A 41-year-old member asked:
How does hashimoto's thyroiditis develop?
2 doctor answers • 3 doctors weighed in
Endocrinology 33 years experience
Variable: Hashimoto's thyroiditis develops when the immune system misclassifies one or more thyroid proteins as foreign (not belonging to that person) and begins making antibodies that target the protein(s). This can cause the thyroid to become enlarged (form a goiter), develop regional growths, or nodules, or make too little thyroid hormone. Once in a while, it can result in too much thyroid hormone.
6.3k viewsReviewed >2 years ago
A Verified Doctoranswered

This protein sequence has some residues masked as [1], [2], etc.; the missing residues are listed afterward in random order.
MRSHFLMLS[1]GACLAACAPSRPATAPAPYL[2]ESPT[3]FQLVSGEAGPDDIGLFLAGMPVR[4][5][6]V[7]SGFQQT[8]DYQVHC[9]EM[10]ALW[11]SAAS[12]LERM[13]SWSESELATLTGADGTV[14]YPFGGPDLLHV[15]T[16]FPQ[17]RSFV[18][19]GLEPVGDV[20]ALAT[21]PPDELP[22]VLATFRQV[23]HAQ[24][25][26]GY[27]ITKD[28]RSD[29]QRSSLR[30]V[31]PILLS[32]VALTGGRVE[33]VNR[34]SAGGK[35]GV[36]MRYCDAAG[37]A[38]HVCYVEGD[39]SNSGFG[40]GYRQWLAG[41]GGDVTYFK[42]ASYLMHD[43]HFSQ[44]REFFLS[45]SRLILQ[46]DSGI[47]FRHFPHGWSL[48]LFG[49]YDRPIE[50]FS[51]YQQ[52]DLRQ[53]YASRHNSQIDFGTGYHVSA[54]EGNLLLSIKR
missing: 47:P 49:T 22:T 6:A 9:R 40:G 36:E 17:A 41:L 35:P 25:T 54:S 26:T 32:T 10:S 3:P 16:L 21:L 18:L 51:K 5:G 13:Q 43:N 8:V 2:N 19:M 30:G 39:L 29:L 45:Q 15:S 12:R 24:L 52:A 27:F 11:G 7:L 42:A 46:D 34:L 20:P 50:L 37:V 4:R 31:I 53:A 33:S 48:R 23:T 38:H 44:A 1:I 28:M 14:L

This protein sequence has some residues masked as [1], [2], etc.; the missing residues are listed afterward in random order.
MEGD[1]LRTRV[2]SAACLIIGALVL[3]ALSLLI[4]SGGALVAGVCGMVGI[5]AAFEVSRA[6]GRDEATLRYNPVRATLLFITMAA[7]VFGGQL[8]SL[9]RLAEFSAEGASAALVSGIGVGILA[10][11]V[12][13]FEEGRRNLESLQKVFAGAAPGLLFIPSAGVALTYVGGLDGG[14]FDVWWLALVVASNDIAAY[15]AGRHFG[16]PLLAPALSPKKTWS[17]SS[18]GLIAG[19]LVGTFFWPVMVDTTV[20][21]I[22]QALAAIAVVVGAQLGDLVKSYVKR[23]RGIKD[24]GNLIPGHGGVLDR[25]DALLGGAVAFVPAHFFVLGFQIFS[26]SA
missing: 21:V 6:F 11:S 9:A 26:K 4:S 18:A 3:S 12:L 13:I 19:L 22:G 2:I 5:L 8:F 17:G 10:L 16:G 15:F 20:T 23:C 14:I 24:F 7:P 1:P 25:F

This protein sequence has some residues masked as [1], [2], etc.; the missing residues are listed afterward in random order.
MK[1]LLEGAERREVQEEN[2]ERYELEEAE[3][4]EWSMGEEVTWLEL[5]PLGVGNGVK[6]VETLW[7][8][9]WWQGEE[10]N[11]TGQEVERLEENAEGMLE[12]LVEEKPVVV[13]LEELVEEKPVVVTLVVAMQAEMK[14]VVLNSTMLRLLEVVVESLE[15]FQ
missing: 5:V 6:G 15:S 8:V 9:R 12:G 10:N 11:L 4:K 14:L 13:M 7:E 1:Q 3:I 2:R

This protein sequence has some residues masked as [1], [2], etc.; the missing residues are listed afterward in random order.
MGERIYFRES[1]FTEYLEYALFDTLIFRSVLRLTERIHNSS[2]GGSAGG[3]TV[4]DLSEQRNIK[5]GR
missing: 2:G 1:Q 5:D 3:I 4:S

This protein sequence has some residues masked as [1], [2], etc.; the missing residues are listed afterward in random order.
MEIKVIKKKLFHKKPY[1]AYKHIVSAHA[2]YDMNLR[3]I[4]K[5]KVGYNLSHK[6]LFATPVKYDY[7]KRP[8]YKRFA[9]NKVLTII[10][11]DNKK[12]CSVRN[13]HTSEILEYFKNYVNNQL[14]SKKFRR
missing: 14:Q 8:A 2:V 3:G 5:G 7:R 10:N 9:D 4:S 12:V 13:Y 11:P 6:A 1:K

Thyroid antibodies: The immune system makes anti-thyroperoxidase antibodies and/or anti-thyroglobulin antibodies which are both directed at different parts of the thyroid gland. These antibodies infiltrate and damage the thyroid gland painlessly, often rendering the gland underactive.
5.9k viewsAnswered >2 years ago
A 54-year-old female asked:
I have hashimoto's thyroiditis?
3 doctor answers • 5 doctors weighed in
Pathology 44 years experience
Okay: This is usually easy to manage by thyroid replacement as required. A heads-up -- maybe 1% of hashimoto's folks get a vasculitis that can involve the brain and mimic multiple sclerosis; it's treatable but it needs to be suspected before the call can be made. Complications of hashimoto's are rare; you can read about them on your own, get seen fast if the goiter grows fast.
5.3k viewsReviewed >2 years ago
Last updated Jul 7, 2014
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